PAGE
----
the two dicarboxyl terminated groups are formed by the reaction of one equivalent of dihydroxy-1,2-polybutadiene with one equivalent of an acid anhydride and is selected from the group consisting of trimellitic anhydride; tetrahydrophthalic anhydride; hexahydrophthalic anhydride; tetrachlorophthalic anhydride, tetrabromophthalic anhydride; chlorendic anhydride; nadic anhydride; maleic anhydride; oxalic anhydride; succinic anhydride; malonic anhydride; suberic anhydride; azelaic anhydride; sebacic anhydride; adipic anhydride; glutaric anhydride; pimelic anhydride; phthalic anhydride; 3,4',4,4'-benzophenone tetracarboxylic dianhydride; polyazelaic polyanhydride, pyromellitic dianhydride; 1,2,3,4,-cyclopentane tetracarboxylic dianhydride; and endo-cis bicyclo (2.2.1)-5-heptene-2,3-dicarboxylic dianhydride.
The invention herein described was made in the course of or under a contract or subcontract thereunder, (or grant), with the Department of the Air Force.
Advanced composite materials have been developed to where production engineering now is being phased into a heretofore purely developmental engineering effort. This integration of engineering efforts is exposing new needs for improvements in advanced composite materials. Now emphasis is being placed on the economic efficiencies of the processes used for manufacturing composites and, as these materials are being incorporated into hardware structural designs, new processes are being sought. Two major deficiencies have become apparent with regard to the state-of-the-art high performance epoxy resin systems. The first problem is the high amount of resin flow during molding which can be as much as 50 percent of the original resin content. High resin flow may be attributed to the fact that some epoxy resins are liquid and inherently possess a high resin flow during molding, while other epoxy resins which require a solvent, retain the solvent during manufacture of the resinous article. Sometimes, during processing, the resin flow is deliberately employed to wash out the retained solvent and other gaseous matter.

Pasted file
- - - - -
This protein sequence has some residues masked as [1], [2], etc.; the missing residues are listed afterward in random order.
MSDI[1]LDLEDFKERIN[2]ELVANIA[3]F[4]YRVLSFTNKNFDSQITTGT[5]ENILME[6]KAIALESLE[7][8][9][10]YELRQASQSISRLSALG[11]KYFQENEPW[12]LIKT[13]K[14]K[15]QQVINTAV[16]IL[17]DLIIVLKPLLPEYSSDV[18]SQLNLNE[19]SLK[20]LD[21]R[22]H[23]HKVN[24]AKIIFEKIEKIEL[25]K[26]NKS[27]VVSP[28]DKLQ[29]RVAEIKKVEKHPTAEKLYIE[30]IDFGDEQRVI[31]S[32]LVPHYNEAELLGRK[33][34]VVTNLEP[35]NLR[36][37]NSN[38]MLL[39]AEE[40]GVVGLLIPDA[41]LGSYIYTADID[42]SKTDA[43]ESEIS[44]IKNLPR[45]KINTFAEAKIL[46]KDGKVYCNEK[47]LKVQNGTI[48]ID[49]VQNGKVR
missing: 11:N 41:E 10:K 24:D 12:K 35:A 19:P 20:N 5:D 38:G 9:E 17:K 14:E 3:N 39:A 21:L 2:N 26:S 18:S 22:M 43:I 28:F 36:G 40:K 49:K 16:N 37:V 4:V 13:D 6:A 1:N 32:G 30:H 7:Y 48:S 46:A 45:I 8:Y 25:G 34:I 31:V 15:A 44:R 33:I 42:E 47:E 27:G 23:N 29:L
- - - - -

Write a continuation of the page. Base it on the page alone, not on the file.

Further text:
The second major deficiency with respect to epoxy resins is the requirement for use of autoclaves to provide the essential pressure necessary for the consolidation of complex parts. This requirement for pressure greatly limits the number of vendors capable of handling the high performance materials.
Polybutadiene resins, on the other hand, have been of considerable interest for many years because of their excellent chemical stability and good physical properties.
U.S. Pat. No. 2,586,594 taught a tough, chemically stable resin coating could be applied to a substrate by the application of the liquid polybutadiene and the subsequent peroxide cure. While this system offered the benefit of good physical and chemical properties, the liquid polybutadiene require specialized and skillful handling techniques. Further development improved this system, but the handling and workability problems were never completely overcome. More recently, U.S. Pat. No. 3,431,235 offered a solution to the problems of workability and handling by the formation of an intermediate elastomeric material which may be handled and worked without special equipment and requirements. Thus, the polymer compounder who is equipped to handle viscous and tacky material, formulates a resin composition according to the fabricators' specifications and cures the material to an intermediate elastomeric stage. The fabricator then produces the final product without the necessity of special equipment to handle viscous, tacky polymeric materials. While U.S. Pat. No. 3,431,235 taught the solution to many of the problems associated with thermoset polydiene resins, when chain extended with high molecular weight epoxy resins, the nonpolar polybutadiene resins, upon curing, had the inherent problem of exuding the uncured polar epoxy resins. This produced a tacky nonhomogeneous polymer having unusable properties.